When it comes to getting help for mental health issues, it can be challenging for young adults. Unfortunately, many young adults never get the help they need for mental health issues due to a number of reasons. One of the most common reasons young adults don’t get help is the fear and challenges they face with opening up to their parents about getting help. Therapy and other treatment services are effective in providing the support, guidance, and knowledge that young adults living with mental health issues need to go on to live healthy, adult lives. However, first, it can be helpful for young adults to know the best way to address getting help through therapy and treatment with their parents. In this blog, we’ll discuss how to talk to parents as young adults living with mental health issues about getting help through therapy or other treatment services. This way, young adults can feel more comfortable going to their parents for help with mental health issues.
It’s helpful to plan for the right moment to talk to your parents or guardians about getting help with mental health. In many situations, it may feel like a good time to bring up help when you’ve had a mental health crisis like a big fight, a panic attack, or a depressive episode. However, these moments may not be optimal as emotions may still be running high and you or your parents may say something you don’t really mean due to the stress of the moment. However, if you plan to have this conversation at a specific time, you can guide the conversation in the best way possible. And, ensure that everyone is in the best mindset to overcome possible issues and come to the right solution when it comes to mental health care.
Along with planning a specific time to talk to your parents about mental health care and treatment options, it can also be helpful to plan what you want to say and address during this conversation. You can start by writing down things that you’re experiencing like symptoms of mental health issues. And, the treatments you think you may be willing to explore including therapy options, medications, etc. Furthermore, you can address how symptoms of mental health issues are impacting your daily life including your relationships, your schooling, your job, and more. This way, your parents can better understand what you’re going through on a personal level and have the information they need to better understand why help may be necessary.
Likely, your parents may have some questions and concerns about what you’re experiencing and getting help through treatment. But, if you aren’t prepared to address these questions and concerns, it may become overwhelming on the spot. So, it can be helpful to write and prepare for some of these questions and concerns beforehand. For instance, if your parents suggest that what you’re experiencing is just an issue of will or determination, you can be prepared to combat these concerns with real-life statistics or examples of symptoms you’re experiencing that pair with mental health issues. Or, if your parents think that therapy isn’t helpful or even a sham, you can be prepared with information and reports that prove otherwise. In any case, it’s better to be prepared to address these questions and concerns during this conversation than not so that you can get to the true objective – getting the help you need.
Whether you’re planning to speak with your parents about getting mental health help or you have already had this conversation with your parents, it can be a good idea to search for help that’s right for you. Yellowbrick offers specialized mental health care for young adults. We provide outpatient programs so that young adults can continue with their daily responsibilities while getting the help they need. And, even offer a residential living program for young adults who can benefit from a supportive, encouraging environment. Find out more about our programs and services on our website.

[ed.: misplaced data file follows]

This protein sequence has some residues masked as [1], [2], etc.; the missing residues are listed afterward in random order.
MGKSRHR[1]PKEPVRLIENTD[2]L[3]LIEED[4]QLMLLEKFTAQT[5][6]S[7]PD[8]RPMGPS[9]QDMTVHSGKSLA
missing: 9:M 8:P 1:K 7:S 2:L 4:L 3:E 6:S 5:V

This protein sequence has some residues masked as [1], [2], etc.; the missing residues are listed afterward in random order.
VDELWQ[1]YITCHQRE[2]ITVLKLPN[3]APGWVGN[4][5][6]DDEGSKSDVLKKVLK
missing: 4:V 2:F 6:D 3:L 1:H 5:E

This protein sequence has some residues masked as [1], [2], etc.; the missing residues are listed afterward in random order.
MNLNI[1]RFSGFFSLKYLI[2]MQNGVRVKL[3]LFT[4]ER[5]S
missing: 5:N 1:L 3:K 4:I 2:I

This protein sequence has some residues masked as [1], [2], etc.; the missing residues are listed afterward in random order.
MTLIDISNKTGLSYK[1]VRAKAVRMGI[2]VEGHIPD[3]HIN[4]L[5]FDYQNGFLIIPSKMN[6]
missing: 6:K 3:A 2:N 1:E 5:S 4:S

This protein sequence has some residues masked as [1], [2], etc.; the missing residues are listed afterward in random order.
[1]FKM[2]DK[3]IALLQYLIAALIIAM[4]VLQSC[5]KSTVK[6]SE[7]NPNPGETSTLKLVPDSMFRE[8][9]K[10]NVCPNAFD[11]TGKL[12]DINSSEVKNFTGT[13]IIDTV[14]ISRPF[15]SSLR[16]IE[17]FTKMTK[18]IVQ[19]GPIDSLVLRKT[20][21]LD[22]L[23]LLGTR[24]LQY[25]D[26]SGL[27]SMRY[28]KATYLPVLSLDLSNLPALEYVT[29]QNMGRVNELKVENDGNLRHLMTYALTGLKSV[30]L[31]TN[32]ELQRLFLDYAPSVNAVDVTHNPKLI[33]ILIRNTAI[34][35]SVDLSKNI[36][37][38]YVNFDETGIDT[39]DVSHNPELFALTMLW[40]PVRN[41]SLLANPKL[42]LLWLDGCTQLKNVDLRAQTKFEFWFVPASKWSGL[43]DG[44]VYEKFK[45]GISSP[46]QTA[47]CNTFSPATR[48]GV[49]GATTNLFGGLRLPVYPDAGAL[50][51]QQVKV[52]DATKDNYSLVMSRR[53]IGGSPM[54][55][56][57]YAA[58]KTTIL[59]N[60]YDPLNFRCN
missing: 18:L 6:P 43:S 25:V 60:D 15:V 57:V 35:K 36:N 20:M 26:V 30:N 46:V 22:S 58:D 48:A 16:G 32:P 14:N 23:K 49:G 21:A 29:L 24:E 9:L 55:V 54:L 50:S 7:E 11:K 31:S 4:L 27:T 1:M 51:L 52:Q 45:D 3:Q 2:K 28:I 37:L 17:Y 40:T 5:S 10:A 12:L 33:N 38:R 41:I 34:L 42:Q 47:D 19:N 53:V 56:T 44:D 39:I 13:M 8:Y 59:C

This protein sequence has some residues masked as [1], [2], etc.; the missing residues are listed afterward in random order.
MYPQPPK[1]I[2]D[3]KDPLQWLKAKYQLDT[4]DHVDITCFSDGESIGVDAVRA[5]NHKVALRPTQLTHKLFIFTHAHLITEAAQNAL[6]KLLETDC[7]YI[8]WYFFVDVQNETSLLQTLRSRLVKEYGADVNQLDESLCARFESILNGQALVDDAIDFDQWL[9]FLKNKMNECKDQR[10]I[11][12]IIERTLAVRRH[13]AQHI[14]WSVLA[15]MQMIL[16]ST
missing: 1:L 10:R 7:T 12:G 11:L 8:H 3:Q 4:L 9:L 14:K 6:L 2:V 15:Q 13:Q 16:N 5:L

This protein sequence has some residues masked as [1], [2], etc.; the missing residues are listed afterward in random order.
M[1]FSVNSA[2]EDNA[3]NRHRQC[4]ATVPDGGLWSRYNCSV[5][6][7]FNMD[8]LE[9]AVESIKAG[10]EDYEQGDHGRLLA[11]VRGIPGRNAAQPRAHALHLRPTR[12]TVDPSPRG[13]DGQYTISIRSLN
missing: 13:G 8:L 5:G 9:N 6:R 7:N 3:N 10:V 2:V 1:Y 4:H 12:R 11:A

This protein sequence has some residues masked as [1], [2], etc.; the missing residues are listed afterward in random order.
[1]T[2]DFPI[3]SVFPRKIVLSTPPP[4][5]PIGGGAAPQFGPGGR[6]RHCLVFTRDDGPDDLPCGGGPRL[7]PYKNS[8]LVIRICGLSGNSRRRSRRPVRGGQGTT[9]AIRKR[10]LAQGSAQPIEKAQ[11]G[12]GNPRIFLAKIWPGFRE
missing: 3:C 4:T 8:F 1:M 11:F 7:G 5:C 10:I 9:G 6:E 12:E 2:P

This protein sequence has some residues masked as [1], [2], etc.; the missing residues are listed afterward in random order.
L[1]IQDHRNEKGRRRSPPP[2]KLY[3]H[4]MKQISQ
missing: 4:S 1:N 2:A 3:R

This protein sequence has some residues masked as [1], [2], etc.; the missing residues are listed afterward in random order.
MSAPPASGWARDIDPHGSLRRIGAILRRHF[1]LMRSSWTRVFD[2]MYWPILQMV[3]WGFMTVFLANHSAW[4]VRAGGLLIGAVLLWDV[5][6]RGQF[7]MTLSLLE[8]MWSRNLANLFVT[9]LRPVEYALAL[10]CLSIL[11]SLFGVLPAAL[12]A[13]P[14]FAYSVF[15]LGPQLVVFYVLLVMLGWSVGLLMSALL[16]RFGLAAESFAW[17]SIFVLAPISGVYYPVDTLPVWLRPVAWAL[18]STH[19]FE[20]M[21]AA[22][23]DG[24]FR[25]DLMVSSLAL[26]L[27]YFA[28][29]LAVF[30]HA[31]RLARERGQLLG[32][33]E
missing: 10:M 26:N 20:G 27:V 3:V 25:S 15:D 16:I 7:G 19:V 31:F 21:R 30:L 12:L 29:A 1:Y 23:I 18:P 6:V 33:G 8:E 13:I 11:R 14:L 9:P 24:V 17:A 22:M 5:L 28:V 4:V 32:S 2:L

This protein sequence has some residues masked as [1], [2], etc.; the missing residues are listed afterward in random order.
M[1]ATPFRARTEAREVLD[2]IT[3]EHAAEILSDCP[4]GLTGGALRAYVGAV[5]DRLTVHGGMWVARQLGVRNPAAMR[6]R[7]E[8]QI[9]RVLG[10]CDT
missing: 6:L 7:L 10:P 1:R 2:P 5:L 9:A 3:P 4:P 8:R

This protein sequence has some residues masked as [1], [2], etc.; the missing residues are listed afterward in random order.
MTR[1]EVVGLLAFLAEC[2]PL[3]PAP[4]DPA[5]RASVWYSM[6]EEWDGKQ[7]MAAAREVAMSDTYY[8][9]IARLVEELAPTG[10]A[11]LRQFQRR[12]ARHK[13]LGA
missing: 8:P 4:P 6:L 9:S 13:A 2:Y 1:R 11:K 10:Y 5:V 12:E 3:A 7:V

Yellowbrick collaborates with adolescents and emerging adults, ages 16-30's, their families and participating professionals toward the development and implementation of a strategic “Life Plan.” An integrative, multi-specialty consultation clarifies strengths, limitations, and risks, and defines motivations, goals and choices.
A mental health condition that’s characterized by intense shifts in mood including both manic and depressive episodes.
People living with Major Depressive Disorder, or MDD, experience episodes of depression and sadness that are debilitating to daily life.
Those living with anxiety disorders experience high levels of anxiety and stress that interfere negatively with daily life.
A mental health issue in which a person’s cognitive function is impaired, resulting in symptoms like experiencing challenges with conducting speech, reading and writing, and behavior.
Mental health disorders that negatively affect a person’s behaviors, thought patterns, and function. People diagnosed with these disorders experience challenges with managing relationships and understanding various situations.
Post-Traumatic Stress Disorder is a mental health condition that people can develop as a result of experiencing traumatic situations, characterized by symptoms including flashbacks, avoidance behaviors, and more.
A mental health condition that is characterized by specific symptoms of forgetfulness and lack of concentration, which makes it challenging to complete necessary tasks.
Mental health conditions that interfere with a person’s eating habits, thought patterns, and behaviors in negative ways.
A mental health disorder diagnosable with the DSM-5 that is characterized by both obsessions and compulsive behaviors.